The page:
Want to support our work? Donate
Skip to content
9 April 2018

The dire realities of homeless migrant families in the UK

Violet Dickenson and John Grayson, who have worked with the South Yorkshire Migration & Asylum Action Group (SYMAAG), wrote two articles – here and here – for the Open Democracy website providing details about the lives of homeless refugee families forced to live in unsafe hostels.

The families are placed in hostels because they have “no recourse to public funds,” meaning no access to benefits and homelessness help from the Housing Department. Local authorities – in this case, Sheffield Council – “cannot provide accommodation under the housing laws,” in the words of one councillor. Nonetheless, the council acts under Children’s Social Care duties, finding the bare minimum accommodation and giving the families “only the equivalent of UK Child Benefit (around £20 for the first child).”

According to Dickenson and Grayson’s investigations, “Sheffield City Council […] placed 43 homeless families with 97 children in bed and breakfast accommodation in the 11 months to 30 November 2017, according to an FOI we submitted. Some of them had been placed in B&Bs more than once, and some for many weeks. Of the 97 children, 40 were under five years old.”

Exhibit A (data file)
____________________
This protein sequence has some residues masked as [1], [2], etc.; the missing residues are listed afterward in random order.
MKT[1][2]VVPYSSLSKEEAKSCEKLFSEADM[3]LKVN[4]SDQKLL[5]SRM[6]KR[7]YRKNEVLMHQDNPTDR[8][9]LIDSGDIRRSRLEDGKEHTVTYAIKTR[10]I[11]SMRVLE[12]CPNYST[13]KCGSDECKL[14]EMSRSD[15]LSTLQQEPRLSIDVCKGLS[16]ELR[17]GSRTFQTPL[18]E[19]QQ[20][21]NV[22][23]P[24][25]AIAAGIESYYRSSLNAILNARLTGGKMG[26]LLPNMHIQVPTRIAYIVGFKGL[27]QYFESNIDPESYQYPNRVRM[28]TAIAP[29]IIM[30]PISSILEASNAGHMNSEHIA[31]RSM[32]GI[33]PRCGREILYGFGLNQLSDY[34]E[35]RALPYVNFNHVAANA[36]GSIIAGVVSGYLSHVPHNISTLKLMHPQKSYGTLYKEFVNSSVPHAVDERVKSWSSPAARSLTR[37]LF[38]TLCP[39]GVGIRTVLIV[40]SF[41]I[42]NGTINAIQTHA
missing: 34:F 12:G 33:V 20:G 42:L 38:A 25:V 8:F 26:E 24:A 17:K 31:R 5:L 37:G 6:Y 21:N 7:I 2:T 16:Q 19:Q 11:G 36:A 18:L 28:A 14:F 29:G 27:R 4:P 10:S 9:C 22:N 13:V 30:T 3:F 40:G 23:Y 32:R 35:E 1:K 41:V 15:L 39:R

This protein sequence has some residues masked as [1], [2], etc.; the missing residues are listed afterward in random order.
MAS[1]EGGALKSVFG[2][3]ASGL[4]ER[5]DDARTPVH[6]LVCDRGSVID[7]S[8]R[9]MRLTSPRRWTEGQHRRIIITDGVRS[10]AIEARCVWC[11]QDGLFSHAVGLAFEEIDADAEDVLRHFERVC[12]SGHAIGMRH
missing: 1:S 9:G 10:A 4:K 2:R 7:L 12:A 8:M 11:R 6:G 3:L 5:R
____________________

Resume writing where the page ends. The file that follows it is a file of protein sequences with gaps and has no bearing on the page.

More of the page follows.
While “councils are obliged by law to avoid placing pregnant women or families with children in B&Bs except as a last resort, and then for no longer than six weeks,” the investigation revealed that migrant families with NRPF had been placed in hostels for more than a year, sometimes two, even in cases where the council’s own assessment found that accommodation was unsuitable and unsafe.

As the researchers, suggest, the situation in Sheffield is not unique, but rather part of a broader trend whereby councils struggle to find accommodation for destitute migrant families, in a context where the infrastructure to support the impoverished and homeless is sorely lacking.     

While campaigners in Sheffield have struggled to get the council to take action – repeated letters and petitions led nowhere for families – the researchers conclude that resistance is possible.

They note: “In December 2017 the Labour mayor of Liverpool Joe Anderson unveiled a £250,000 homeless facility called Labre House in the city centre. In a break with national policy, he said: ‘The centre will also help failed asylum seekers who the Government has said have ‘no recourse to public funds’.”